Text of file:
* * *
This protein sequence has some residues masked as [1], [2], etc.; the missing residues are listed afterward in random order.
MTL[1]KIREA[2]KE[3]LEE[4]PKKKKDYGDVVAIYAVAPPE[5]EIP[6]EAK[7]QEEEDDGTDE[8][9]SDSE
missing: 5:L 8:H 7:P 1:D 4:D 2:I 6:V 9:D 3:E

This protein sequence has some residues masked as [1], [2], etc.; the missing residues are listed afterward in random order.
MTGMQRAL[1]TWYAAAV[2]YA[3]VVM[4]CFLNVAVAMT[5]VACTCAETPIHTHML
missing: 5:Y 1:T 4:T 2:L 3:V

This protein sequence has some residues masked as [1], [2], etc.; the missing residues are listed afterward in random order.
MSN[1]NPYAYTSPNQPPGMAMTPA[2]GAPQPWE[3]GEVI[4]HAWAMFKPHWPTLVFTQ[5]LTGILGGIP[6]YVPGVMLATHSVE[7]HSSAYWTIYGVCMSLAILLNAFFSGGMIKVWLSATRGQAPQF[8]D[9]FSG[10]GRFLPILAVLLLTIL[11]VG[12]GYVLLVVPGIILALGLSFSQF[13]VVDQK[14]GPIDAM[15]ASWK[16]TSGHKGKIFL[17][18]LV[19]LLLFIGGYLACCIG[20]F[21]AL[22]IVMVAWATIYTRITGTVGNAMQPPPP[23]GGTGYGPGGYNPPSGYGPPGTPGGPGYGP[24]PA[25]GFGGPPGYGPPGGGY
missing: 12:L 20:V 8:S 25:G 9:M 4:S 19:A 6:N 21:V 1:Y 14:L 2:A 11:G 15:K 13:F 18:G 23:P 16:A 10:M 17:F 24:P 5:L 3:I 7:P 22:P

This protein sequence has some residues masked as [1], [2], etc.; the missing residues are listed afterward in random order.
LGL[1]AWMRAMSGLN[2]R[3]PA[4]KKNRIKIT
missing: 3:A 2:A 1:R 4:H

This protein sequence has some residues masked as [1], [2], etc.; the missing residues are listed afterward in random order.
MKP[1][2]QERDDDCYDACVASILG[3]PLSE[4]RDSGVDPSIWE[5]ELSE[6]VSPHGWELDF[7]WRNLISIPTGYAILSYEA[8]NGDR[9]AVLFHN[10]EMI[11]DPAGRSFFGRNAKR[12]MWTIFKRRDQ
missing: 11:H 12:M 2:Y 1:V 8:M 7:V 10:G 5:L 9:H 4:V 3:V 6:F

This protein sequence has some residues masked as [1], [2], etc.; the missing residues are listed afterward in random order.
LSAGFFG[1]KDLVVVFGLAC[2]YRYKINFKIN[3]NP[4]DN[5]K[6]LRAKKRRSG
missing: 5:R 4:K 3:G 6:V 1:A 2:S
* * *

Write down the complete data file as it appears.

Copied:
This protein sequence has some residues masked as [1], [2], etc.; the missing residues are listed afterward in random order.
MTL[1]KIREA[2]KE[3]LEE[4]PKKKKDYGDVVAIYAVAPPE[5]EIP[6]EAK[7]QEEEDDGTDE[8][9]SDSE
missing: 5:L 8:H 7:P 1:D 4:D 2:I 6:V 9:D 3:E

This protein sequence has some residues masked as [1], [2], etc.; the missing residues are listed afterward in random order.
MTGMQRAL[1]TWYAAAV[2]YA[3]VVM[4]CFLNVAVAMT[5]VACTCAETPIHTHML
missing: 5:Y 1:T 4:T 2:L 3:V

This protein sequence has some residues masked as [1], [2], etc.; the missing residues are listed afterward in random order.
MSN[1]NPYAYTSPNQPPGMAMTPA[2]GAPQPWE[3]GEVI[4]HAWAMFKPHWPTLVFTQ[5]LTGILGGIP[6]YVPGVMLATHSVE[7]HSSAYWTIYGVCMSLAILLNAFFSGGMIKVWLSATRGQAPQF[8]D[9]FSG[10]GRFLPILAVLLLTIL[11]VG[12]GYVLLVVPGIILALGLSFSQF[13]VVDQK[14]GPIDAM[15]ASWK[16]TSGHKGKIFL[17][18]LV[19]LLLFIGGYLACCIG[20]F[21]AL[22]IVMVAWATIYTRITGTVGNAMQPPPP[23]GGTGYGPGGYNPPSGYGPPGTPGGPGYGP[24]PA[25]GFGGPPGYGPPGGGY
missing: 12:L 20:V 8:S 25:G 9:M 4:S 19:A 6:N 21:V 1:Y 14:L 2:A 11:G 15:K 13:F 18:G 23:P 16:A 10:M 17:F 24:P 5:L 3:I 7:P 22:P

This protein sequence has some residues masked as [1], [2], etc.; the missing residues are listed afterward in random order.
LGL[1]AWMRAMSGLN[2]R[3]PA[4]KKNRIKIT
missing: 3:A 2:A 1:R 4:H

This protein sequence has some residues masked as [1], [2], etc.; the missing residues are listed afterward in random order.
MKP[1][2]QERDDDCYDACVASILG[3]PLSE[4]RDSGVDPSIWE[5]ELSE[6]VSPHGWELDF[7]WRNLISIPTGYAILSYEA[8]NGDR[9]AVLFHN[10]EMI[11]DPAGRSFFGRNAKR[12]MWTIFKRRDQ
missing: 11:H 12:M 2:Y 1:V 8:M 7:V 10:G 5:L 9:H 4:V 3:V 6:F

This protein sequence has some residues masked as [1], [2], etc.; the missing residues are listed afterward in random order.
LSAGFFG[1]KDLVVVFGLAC[2]YRYKINFKIN[3]NP[4]DN[5]K[6]LRAKKRRSG
missing: 5:R 4:K 3:G 6:V 1:A 2:S